U.S. Representative Mark Green (R-TN-07) introduced legislation last week that would prohibit all federal funds from being disbursed to schools that violate their state’s laws regarding materials deemed harmful to children.
The No Obscene Teaching in Our Schools Act, also known as the NOT in Our Schools Act, was introduced with fellow Tennessee delegation Representative Diana Harshbarger (R-TN-01), according to a press release from Green’s office.
— Rep. Mark Green (@RepMarkGreen) March 30, 2022
Green wrote what has become HR 7269, because of issues that are occurring in Tennessee, he told The Tennessee Star.
Green said that it was award-winning country music star John Rich who brought evidence of the obscene and pornographic materials to his attention. That prompted Green, as he relayed to The Star, “to go and look at what the Williamson County folks had said.”
In Williamson County, part of Green’s current congressional district, seven parents were muted by the school board during the November 15, 2021, meeting, because the material they read from books found in the school system was considered so offensive.
The muting of the parents, Green said in his statement, “[P]revented them from sharing that their children had been exposed to explicit materials in libraries and classrooms.”
Green also made reference to the testimony of Karen England, president of Parental Rights Council and executive director of Capitol Resource Institute, before the Tennessee House Education Administration Committee on March 16 regarding HB 1944.
England told committee members that during testimony at a previous meeting discussing the same bill, she was shocked when the head of the librarian association said emphatically that there is no porn or obscene material in any school library in Tennessee. After getting permission from the chairman and with the qualifier that she is a modest, Christian modest woman, England went on to read aloud about anal sex and the creation and distribution of child porn from a book she said was found in a Nashville high school library.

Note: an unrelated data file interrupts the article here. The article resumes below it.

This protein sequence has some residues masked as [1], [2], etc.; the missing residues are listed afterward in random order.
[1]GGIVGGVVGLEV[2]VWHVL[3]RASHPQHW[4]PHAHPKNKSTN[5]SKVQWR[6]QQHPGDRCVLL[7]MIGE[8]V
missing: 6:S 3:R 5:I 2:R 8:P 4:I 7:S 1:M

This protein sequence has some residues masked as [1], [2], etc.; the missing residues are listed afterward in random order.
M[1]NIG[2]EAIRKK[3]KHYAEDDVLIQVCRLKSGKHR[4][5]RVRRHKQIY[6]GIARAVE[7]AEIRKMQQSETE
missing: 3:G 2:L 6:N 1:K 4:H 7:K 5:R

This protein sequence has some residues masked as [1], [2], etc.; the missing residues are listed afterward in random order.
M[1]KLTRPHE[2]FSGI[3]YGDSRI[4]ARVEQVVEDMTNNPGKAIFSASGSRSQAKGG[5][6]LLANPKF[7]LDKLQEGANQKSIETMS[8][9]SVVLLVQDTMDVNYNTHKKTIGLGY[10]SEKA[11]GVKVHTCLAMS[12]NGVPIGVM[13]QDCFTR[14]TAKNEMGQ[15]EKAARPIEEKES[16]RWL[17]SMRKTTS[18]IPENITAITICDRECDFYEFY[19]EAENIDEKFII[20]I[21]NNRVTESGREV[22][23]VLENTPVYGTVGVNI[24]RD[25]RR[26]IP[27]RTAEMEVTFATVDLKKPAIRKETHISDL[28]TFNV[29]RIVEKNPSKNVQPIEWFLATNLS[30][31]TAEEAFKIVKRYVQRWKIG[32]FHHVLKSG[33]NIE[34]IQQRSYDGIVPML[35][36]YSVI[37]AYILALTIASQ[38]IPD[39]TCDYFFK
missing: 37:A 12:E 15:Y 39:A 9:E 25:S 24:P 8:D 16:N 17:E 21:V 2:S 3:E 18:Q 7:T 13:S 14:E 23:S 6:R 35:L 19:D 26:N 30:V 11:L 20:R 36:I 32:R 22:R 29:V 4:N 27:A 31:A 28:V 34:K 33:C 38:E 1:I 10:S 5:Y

The previous month, Rich testified on the same bill before the House Criminal Justice Committee, The Star reported, and has been an outspoken critic on social media regarding the obscene and pornographic materials found in Tennessee’s K-12 schools.
Testifying at the Tennessee House of Reps legislative committee today was quite a deal. Some supported, some dissented, but Going toe to toe with adversaries is necessary in these times. We must bring the fight to them. We The People are the firewall between tyranny and freedom pic.twitter.com/9ixUHtfENf
— John Rich (@johnrich) February 24, 2022
Green’s legislation prohibits federal funding from being provided to any elementary or secondary school that is in violation of the state’s laws relative to materials that are harmful to minors.
The state’s education department would have the option of returning the federal funds that were intended for the school that is in violation or, at the request of the parents of the eligible children, the state education department would be able to create a 529 education savings plan account program to cover qualified education expenses.
Green told The Star that he sees this, as a “state’s rights guy” both “an issue of decency and an issue of state’s rights.”
He described his legislation to The Star as “putting the power back with the states to define criminal pornography and let’s the states decide on school monies for those school systems that want to violate their own state laws.”
In the written statement on the legislation, Green said, “This bill protects our children from extremely offensive material being discovered across the United States, including the State of Tennessee, while giving the power back to the states to redistribute federal dollars away from schools breaking state laws. Ensuring families can decide what is best for their children while compelling states to enforce their own laws is absolutely critical. I’m proud to have Rep. Harshbarger join me in introducing this important legislation.”
“This bill puts our children first by ensuring no federal funds go to schools that neglect their duty to educate and protect our children from explicit materials. If schools break the law, parents should have flexibility with those dollars. By providing the option to return funding or divert funding to a 529 plan, my legislation is a crucial step in ensuring our children’s safety doesn’t take a backseat.”
Meanwhile, Harshbarger said, “The Federal Government should not be rewarding schools that violate the laws of their state. I’m proud to cosponsor a bill that enhances the power of the States in determining appropriate curriculum and protects Tennessee children from dangerous rhetoric that is creating divisions in our society.”
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Laura Baigert is a senior reporter at The Star News Network, where she covers stories for The Tennessee Star and The Georgia Star News.